Step 7: Optional Glaze

While waiting for the cake to cool, you can prepare an optional glaze. In a small saucepan, heat up 1/4 cup of honey and 1/4 cup of freshly squeezed orange juice. Once heated, brush it on top of the cake evenly.

There you have it! Slice the Whole Wheat Oatmeal Pound Cake into desired portions and serve with some warm tea or coffee.

Substitutions and Variations

 A pound cake you can feel good about
A pound cake you can feel good about

In cooking, it’s all about experimenting and trying new things. This recipe is no different! If you’re looking to switch things up a bit, here are some substitutions and variations that you might enjoy.

Firstly, if you don’t have margarine or butter on hand, you can try using an egg substitute in this recipe. I highly recommend using a flaxseed or chia seed replacement, as these tend to work best for baked goods. Simply mix 1 tablespoon of ground flaxseed or chia seeds with 3 tablespoons of water, and let sit for a few minutes until it thickens up. Then use in place of the margarine or butter called for in the recipe.

If you want to make this recipe even healthier, you can try substituting some (or all) of the all-purpose flour with whole wheat flour. You can also try using old-fashioned oats instead of quick-cooking oats, which will give the cake a slightly heartier texture.

For a fun twist on this classic pound cake recipe, try adding some chopped pecans or raisins to the batter before baking. You could also experiment with different types of nuts or dried fruit – just be sure to chop them up into small pieces so that they distribute evenly throughout the cake.

Lastly, if you’re feeling adventurous, why not try turning this pound cake into a completely different dessert? Use the base recipe for oatmeal pancakes instead – simply thin out the batter with a bit of milk until it’s pancake consistency, and cook as usual. Top with maple syrup and add some roasted rhubarb for an extra zing!

There are so many ways to get creative with this delicious whole wheat oatmeal pound cake recipe. So have fun in the kitchen and see what you come up with!

Serving and Pairing

 Perfect with a cup of tea or coffee
Perfect with a cup of tea or coffee

Serving this delectable whole wheat oatmeal pound cake will be a delightful experience for you and your guests. This aromatic cake is perfect with a cup of tea or coffee in the afternoon, during breakfast or as dessert after dinner.

For serving, you can add a scoop of vanilla ice cream on top or a dollop of whipped cream. Another option is to sprinkle some chopped pecans and raisins on top. You can also drizzle a glaze made of honey, boiling water and granulated sugar over the cake for added sweetness and moisture.

Pairing this oatmeal pound cake is an exciting venture. You can go bold and try pairing it with oatmeal pancakes, which makes for a perfect breakfast treat. Adding maple roast rhubarb to the side will make it more wholesome and delectable.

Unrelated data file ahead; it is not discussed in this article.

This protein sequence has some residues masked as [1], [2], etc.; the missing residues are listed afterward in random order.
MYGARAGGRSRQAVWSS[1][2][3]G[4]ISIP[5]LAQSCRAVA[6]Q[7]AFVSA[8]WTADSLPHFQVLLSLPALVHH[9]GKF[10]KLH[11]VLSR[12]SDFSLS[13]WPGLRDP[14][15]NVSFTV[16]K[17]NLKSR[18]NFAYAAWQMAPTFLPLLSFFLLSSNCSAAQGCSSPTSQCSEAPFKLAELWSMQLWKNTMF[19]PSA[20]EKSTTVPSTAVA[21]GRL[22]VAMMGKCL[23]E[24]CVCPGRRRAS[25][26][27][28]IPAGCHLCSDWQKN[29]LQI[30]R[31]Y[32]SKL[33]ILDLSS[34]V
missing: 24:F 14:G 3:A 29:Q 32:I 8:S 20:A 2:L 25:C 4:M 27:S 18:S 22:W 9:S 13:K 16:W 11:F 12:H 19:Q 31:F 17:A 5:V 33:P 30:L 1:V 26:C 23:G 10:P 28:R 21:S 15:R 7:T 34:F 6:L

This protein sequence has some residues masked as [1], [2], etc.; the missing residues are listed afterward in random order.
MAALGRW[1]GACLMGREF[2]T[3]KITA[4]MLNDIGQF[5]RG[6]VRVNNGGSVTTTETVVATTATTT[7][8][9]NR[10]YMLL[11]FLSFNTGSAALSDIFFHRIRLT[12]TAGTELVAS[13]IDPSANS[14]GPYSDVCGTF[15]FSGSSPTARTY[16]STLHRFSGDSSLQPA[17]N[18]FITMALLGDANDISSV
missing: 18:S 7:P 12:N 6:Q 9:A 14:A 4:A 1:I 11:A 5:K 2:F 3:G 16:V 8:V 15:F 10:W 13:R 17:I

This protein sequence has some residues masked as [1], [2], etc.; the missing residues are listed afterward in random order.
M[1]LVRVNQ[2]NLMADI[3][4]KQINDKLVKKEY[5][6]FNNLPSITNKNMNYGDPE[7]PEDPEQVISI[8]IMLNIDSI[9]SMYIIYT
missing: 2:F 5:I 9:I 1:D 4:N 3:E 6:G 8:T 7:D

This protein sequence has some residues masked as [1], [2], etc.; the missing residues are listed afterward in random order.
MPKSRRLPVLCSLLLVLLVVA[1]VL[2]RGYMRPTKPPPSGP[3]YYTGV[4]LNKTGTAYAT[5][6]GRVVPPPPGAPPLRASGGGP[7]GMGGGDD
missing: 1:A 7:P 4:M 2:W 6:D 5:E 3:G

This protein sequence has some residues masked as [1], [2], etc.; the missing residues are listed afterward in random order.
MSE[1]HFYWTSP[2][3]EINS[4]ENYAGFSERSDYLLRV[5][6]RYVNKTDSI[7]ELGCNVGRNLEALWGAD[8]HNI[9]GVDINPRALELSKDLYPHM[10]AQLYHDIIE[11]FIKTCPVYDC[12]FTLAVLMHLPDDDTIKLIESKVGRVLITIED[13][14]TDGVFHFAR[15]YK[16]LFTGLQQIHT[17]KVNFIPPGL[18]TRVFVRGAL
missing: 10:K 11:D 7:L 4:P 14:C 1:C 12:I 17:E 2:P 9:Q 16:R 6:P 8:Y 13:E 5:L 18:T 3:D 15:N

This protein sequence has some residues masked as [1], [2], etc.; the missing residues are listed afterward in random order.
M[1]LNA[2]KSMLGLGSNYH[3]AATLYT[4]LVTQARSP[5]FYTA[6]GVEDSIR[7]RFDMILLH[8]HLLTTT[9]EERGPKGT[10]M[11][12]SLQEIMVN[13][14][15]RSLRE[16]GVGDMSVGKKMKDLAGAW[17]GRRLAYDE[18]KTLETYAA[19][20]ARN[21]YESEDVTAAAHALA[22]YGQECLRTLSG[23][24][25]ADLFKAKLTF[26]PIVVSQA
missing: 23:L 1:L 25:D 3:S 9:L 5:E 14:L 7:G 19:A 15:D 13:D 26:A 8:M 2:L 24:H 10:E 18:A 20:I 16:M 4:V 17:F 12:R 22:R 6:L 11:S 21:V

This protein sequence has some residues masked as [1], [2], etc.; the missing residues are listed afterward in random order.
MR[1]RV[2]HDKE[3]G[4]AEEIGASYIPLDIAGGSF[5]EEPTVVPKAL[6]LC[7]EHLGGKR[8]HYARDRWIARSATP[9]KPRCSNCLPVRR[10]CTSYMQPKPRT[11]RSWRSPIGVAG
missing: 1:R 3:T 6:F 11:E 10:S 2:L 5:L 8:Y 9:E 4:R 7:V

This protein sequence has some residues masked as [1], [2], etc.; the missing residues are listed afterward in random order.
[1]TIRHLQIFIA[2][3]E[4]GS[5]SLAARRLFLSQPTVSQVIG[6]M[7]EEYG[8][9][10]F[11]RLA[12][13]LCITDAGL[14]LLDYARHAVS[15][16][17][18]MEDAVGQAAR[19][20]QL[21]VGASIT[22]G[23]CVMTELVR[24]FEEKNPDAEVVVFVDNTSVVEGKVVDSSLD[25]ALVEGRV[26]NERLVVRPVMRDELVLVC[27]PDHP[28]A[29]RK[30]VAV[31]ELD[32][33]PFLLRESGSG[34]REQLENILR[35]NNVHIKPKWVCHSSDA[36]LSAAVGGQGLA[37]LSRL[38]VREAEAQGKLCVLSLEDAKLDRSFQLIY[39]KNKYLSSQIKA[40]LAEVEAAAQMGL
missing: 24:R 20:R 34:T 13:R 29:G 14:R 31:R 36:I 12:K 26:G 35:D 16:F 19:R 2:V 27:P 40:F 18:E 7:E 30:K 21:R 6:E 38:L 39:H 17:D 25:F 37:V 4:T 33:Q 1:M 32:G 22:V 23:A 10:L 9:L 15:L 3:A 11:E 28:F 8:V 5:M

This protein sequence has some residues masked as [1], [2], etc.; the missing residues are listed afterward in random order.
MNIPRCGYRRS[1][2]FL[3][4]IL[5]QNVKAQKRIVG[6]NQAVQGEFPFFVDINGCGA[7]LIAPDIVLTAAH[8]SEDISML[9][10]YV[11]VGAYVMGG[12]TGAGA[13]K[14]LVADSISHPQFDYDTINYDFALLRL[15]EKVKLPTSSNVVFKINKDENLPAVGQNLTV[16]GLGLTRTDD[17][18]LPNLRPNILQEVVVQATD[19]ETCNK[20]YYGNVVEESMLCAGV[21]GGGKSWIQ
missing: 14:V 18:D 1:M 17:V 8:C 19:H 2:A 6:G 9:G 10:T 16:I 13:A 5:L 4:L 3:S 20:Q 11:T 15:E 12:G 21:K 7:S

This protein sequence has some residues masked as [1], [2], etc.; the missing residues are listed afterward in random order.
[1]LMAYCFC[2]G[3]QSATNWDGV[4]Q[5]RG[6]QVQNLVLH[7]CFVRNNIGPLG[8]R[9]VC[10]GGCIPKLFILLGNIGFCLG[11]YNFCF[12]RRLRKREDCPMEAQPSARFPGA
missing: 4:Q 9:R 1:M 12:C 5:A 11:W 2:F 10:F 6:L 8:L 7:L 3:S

Another great pairing would be with almond flour cake or even sponge cake, which are light enough to complement the rustic feel of this whole wheat oatmeal pound cake. Baked oatmeal or eggless cake will also work well for vegan options.

For healthy pairing, serve it with fresh fruit like sliced apples or berries on the side to cut through the natural sweetness of this pound cake.

Whatever you choose for pairing, make sure to enjoy every bite and savor the delightful taste of this whole wheat oatmeal pound cake.

Make-Ahead, Storing and Reheating

 A healthier twist on a classic
A healthier twist on a classic

Making this whole wheat oatmeal pound cake recipe ahead of time is easy and convenient, as it can last up to 5 days when properly stored. To store the cake, wrap it tightly in plastic wrap and then again in aluminum foil. Put it in an airtight container and store it at room temperature or in the fridge.

To reheat the cake, simply take it out of the fridge and let it sit at room temperature for about 20 minutes before serving. For a faster option, you can reheat sliced or individual pieces in the microwave on low power for about 10-15 seconds. However, be sure to not overcook it, as the cake can become dry.

If you want to freeze the cake, make sure it is completely cooled before wrapping it for freezing. Store it securely wrapped in plastic wrap and aluminum foil, then place it in a freezer-friendly bag. The cake can be kept frozen for up to three months.

When ready to eat the frozen cake, let it thaw in its wrapping on the counter or refrigerator for about 2 hours before serving at room temperature. You can also reheat individual pieces as mentioned earlier after thawing.

As with any pound cake recipe, reheating can lead to dryness so try not to overdo things. Overall, this whole wheat oatmeal pound cake recipe is perfect as a make-ahead dessert that will last throughout the week or as a frozen treat that is easy to enjoy whenever you want something sweet and satisfying.

Tips for Perfect Results

 Finally, a cake you can have for breakfast
Finally, a cake you can have for breakfast

As a chef, I always aim for flawless dishes, so let me share some tips that will help you make the perfect whole wheat oatmeal pound cake.

Firstly, if you prefer a denser texture, use whole wheat flour. On the other hand, if you want a lighter cake, substitute a portion of the whole wheat flour with all-purpose flour. However, keep in mind that too much all-purpose flour can compromise the cake’s nutritional value.